Firing of the noon canon at the Citadel

Firing of the noon canon at the Citadel

I hadn’t arrived any too soon, and the ceremony for lighting the canon started immediately. It was a was a solemn event, which I watched in silence along with hundreds of other fascinated travelers. First the canon was loaded, each step of the procedure marked with the precise movements of the Highlanders.

I waited along with the crowd, almost holding my breath. It was a little like a countdown to a new year, as each second brought us closer to the moment of revelry, this time though, it was the thunder of the canon ball, rather than the whistle of noisemakers, that marked the event.

Since the canon sounded the noon hour, I decided to try lunch in the barracks coffee bar, which turned out to be amazingly tasty! Several of the kilted Highlanders also stepped in to pour a bowl of homemade soup and grab a sandwich.

After lunch I took a tour around the Citadel with one of the Highlanders, Jon, who in his ”other” life was a university student out for summer break. The attention to detail with the historical recreation of the site was incredible, so I had lots to learn.

One of the first things we talked about was the costume Jon wore, which was authentic to 1869. The tartan of the kilt was that of the McKenzie clan, a lovely red plaid design–red I learned, was the least expensive of dyes at the time, thus a popular shade.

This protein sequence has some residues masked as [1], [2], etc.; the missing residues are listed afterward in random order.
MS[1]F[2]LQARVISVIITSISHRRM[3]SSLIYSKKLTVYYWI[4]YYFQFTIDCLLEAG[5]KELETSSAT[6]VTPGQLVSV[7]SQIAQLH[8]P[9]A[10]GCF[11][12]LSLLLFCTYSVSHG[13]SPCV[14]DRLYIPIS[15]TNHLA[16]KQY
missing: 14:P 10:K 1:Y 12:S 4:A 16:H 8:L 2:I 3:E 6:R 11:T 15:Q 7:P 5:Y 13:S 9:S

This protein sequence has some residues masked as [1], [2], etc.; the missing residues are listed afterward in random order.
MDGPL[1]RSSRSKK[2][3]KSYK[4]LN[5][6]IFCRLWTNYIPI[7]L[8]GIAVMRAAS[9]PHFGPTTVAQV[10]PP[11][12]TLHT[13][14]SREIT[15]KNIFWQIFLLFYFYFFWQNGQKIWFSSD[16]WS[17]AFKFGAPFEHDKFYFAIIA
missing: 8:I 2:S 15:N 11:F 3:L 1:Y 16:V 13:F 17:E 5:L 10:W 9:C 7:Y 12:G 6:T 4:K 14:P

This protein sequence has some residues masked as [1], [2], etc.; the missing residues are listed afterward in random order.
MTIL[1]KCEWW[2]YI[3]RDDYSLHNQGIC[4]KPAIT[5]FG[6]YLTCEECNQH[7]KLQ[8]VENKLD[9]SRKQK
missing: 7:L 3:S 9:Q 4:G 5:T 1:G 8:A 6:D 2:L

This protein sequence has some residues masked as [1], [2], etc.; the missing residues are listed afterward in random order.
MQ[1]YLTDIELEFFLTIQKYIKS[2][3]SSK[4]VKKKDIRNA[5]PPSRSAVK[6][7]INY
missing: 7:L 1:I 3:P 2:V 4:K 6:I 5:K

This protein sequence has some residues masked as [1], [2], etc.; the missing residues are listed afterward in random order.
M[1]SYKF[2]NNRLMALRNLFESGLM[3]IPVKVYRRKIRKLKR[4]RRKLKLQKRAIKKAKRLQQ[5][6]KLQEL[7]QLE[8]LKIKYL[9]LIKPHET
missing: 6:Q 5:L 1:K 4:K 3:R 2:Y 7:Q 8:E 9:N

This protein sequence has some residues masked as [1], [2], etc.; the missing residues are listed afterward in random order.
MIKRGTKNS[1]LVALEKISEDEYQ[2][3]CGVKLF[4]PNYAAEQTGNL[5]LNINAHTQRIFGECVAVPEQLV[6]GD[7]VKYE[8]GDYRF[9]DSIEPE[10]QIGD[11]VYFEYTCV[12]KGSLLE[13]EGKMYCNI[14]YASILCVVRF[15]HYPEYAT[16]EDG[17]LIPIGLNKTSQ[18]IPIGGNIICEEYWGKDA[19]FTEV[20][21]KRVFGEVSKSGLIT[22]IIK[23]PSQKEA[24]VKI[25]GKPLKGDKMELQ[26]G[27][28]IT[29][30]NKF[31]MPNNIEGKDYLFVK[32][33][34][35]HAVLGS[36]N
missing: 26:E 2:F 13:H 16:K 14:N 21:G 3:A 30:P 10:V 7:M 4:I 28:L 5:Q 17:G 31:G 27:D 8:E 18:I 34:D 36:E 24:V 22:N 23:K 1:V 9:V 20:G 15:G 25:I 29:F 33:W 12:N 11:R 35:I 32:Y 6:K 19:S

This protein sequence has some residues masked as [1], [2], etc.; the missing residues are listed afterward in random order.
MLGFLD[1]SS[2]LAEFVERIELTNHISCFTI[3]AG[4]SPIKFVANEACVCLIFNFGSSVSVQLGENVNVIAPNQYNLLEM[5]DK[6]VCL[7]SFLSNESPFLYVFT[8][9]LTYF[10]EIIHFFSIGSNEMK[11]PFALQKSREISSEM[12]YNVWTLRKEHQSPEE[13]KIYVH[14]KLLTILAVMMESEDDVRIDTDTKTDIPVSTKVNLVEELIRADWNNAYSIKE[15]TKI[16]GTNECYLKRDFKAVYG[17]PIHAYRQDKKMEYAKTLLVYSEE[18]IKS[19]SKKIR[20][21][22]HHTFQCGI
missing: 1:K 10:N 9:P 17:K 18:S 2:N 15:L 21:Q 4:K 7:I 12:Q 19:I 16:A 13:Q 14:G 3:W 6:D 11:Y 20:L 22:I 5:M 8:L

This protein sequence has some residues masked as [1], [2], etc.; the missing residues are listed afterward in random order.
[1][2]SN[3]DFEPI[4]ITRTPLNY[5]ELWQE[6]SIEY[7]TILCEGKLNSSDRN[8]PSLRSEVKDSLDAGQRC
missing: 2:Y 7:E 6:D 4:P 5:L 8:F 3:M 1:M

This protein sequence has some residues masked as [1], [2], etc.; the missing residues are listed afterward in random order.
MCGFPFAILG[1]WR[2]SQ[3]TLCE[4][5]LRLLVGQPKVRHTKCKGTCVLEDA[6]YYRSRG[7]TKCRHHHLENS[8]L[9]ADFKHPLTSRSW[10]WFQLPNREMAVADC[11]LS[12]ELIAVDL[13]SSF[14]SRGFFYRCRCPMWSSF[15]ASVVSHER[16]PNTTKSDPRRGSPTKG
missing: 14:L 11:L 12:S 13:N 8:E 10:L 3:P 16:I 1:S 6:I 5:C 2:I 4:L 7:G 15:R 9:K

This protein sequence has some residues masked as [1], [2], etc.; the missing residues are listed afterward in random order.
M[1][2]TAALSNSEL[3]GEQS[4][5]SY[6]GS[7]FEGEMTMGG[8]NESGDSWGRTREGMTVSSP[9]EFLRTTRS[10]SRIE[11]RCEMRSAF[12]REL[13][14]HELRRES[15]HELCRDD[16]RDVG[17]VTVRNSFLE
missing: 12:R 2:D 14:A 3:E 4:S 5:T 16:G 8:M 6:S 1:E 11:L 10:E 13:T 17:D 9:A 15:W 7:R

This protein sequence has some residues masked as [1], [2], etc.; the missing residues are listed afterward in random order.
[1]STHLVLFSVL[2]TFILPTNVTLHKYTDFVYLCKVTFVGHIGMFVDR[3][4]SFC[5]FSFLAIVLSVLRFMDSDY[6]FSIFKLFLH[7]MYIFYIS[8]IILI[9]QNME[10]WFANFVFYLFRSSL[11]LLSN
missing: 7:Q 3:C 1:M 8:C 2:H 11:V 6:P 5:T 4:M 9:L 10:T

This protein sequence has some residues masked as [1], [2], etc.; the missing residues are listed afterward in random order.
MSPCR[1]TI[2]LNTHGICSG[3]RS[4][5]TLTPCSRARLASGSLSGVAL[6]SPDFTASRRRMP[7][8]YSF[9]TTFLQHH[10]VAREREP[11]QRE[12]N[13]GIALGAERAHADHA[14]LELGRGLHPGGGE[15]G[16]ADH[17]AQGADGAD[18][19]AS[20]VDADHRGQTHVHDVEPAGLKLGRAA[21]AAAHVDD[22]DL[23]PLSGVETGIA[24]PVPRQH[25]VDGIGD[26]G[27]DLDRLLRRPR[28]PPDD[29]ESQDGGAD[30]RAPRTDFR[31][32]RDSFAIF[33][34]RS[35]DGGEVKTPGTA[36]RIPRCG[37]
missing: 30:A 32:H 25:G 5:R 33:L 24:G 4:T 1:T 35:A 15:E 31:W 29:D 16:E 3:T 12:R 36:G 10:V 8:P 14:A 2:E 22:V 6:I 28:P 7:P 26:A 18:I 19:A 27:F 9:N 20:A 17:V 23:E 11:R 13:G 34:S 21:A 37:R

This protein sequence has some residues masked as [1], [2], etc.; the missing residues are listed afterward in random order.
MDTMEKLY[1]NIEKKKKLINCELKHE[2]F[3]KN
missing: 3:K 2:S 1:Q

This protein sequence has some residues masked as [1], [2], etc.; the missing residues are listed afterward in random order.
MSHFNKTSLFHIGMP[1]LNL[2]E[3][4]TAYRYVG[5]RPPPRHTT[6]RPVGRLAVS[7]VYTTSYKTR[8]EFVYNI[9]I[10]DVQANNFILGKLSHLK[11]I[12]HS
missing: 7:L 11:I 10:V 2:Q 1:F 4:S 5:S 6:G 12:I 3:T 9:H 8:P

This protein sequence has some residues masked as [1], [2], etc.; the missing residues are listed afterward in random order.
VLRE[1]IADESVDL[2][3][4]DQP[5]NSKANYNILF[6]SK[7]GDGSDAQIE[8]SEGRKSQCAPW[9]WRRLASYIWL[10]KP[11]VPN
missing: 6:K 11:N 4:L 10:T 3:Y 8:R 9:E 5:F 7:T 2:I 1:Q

Halifax Citadel guards in uniform.

Halifax Citadel guards in uniform.

The guns carried by all the Highlanders were Schneider rifles or carbines. Way back in 1866, Schneider had a patent to convert mussel loading guns to breach loaders that could fire four rounds in nine seconds. The guns, I discovered as I watched one of the Highlanders demonstrate, certainly made bystanders take notice when fired!

Halifax’s Citadel Hill, where the Fort sits, is actually a glacial drumlin approximately 60 metres (197 feet) above sea level. It was easy to see why the British had used it as a vantage point, since from that elevation I could see out into Halifax Harbour as well as the two small islands. While built to defend Halifax from the French to the east, at Fortress Louisbourg, and the Americans to the south, the Fort was never actually attacked.

Getting a good understanding for the geography of the harbour helped when I got to the Maritime Museum of the Atlantic, which took me through centuries of Nova Scotia history. While I’d already heard about the tragedy of the 1917 explosion in the Halifax Harbour, that killed over 1900 people and destroyed many buildings, I found the museum displays took me right back into the horrific happenings of that day.